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The hon. Member for Solihull (Lorely Burt) said that she did not want to be a harbinger of doom but went on to be one in her description of the economic outlook. Nevertheless, she passionately pointed out the importance of the services that bureaux provide. She also pointed out how they should be treated in procurement situations. However, advice is available from the National Association of Citizens Advice Bureaux in such situations, and it is supported by the Government. I agree that it is important that the third sector is taken into account in Government procurement. That is why we created the Office of the Third Sector, which can provide support.

The hon. Member for North-West Norfolk (Mr. Bellingham) invited me to make up policy on the hoof. I must disappoint him, but I shall look into what he said about employment tribunal awards. I shall seek advice, although not from NACAB, on his question about the impact of CLAC and CLAN plans. He was not able to name the source of the information that he gave, but he told us how those plans might affect CAB funding for one county. I am happy to investigate that further with officials.

One point was central to the debate: Members wanted to know about funding, and particularly about the additional funding that the Government are providing at a time of recession. This year, the Department for Business, Innovation and Skills allocated £21.47 million of grant in aid to enable NACAB to provide the essential leadership and support to local bureaux. It will seek to monitor and maintain standards, train staff and volunteers, and help to strengthen the bureaux network. It will also provide case data and evidence from bureaux, allowing the Government to inform and communicate policy developments. Central funding is provided through the Department for that reason.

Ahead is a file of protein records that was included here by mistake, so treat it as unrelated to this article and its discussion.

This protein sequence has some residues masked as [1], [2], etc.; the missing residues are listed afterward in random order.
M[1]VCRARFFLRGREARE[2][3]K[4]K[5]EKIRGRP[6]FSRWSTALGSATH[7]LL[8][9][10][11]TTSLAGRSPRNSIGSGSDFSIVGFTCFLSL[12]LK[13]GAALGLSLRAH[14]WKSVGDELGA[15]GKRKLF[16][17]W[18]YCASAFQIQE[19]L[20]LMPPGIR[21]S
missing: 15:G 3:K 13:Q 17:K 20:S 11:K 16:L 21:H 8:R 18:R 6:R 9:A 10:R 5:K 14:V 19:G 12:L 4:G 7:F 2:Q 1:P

Feedback has been important in building and maintaining a modern regime, ensuring that consumers are treated fairly, empowering people and ensuring that they know their rights, and helping bureaux to cope with the significant increase in demand for local services through measures such as the additional hours project, which give additional support.

The further £10 million of funding, which lasts until 2010, is enabling bureaux to extend their opening hours for generalist advice. That funding was announced in last year's pre-Budget report. It has been a success, but it was meant to be a temporary measure. I cannot anticipate the forthcoming pre-Budget report. However, the scheme has been highly successful: 324 participating bureaux have been able to advise a huge number of clients in a large number of locations. That is well on the way to beating the Government's original target of helping 335,000 more local people. Although I cannot say any more today, this being a matter for the Chancellor, I acknowledge the success of the scheme in a time of recession.

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Israeli Goods (Labelling)

11 am

Dr. Phyllis Starkey (Milton Keynes, South-West) (Lab): In this debate, I shall concentrate on the labelling of food products from Israeli settlements in the west bank. Food labelling is the responsibility of the Department for Environment, Food and Rural Affairs, and I will ask the Minister to explain what is happening about the issuing of revised labelling guidance to retailers; why there have been such continued delays; and why the Department is failing, in my view, in its duty of consumer protection.